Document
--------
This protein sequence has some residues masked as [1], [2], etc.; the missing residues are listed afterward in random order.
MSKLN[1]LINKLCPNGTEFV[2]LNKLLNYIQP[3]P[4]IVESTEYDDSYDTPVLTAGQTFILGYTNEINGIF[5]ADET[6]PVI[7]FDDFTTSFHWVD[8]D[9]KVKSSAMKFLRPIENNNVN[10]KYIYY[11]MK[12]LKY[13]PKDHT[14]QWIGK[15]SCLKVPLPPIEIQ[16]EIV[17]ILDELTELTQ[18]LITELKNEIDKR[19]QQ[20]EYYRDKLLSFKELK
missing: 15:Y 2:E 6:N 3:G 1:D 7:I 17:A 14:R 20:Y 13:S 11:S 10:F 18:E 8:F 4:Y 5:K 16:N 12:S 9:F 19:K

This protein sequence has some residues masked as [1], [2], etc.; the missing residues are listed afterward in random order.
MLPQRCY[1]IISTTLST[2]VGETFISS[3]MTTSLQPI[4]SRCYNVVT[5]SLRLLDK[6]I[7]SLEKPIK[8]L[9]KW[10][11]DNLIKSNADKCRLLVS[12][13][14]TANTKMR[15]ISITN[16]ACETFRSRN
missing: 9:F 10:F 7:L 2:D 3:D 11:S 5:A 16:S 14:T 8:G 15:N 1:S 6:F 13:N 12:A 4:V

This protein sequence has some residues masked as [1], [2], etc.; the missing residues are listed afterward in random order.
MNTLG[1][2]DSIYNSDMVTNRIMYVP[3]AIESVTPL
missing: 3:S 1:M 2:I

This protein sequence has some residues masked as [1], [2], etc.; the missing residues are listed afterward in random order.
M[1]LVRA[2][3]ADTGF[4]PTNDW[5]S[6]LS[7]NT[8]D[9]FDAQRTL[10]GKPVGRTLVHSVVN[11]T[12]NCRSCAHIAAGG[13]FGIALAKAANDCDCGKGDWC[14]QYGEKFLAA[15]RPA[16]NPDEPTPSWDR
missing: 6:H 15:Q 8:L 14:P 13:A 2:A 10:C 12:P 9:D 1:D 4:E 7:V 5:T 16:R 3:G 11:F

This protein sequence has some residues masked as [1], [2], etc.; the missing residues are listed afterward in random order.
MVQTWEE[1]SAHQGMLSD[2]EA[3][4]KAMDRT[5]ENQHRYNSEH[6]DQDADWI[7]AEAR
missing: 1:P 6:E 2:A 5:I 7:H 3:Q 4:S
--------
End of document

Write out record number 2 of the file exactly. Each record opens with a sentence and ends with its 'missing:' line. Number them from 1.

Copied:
This protein sequence has some residues masked as [1], [2], etc.; the missing residues are listed afterward in random order.
MLPQRCY[1]IISTTLST[2]VGETFISS[3]MTTSLQPI[4]SRCYNVVT[5]SLRLLDK[6]I[7]SLEKPIK[8]L[9]KW[10][11]DNLIKSNADKCRLLVS[12][13][14]TANTKMR[15]ISITN[16]ACETFRSRN
missing: 9:F 10:F 7:L 2:D 3:D 11:S 5:A 16:S 14:T 8:G 15:N 1:S 6:F 13:N 12:A 4:V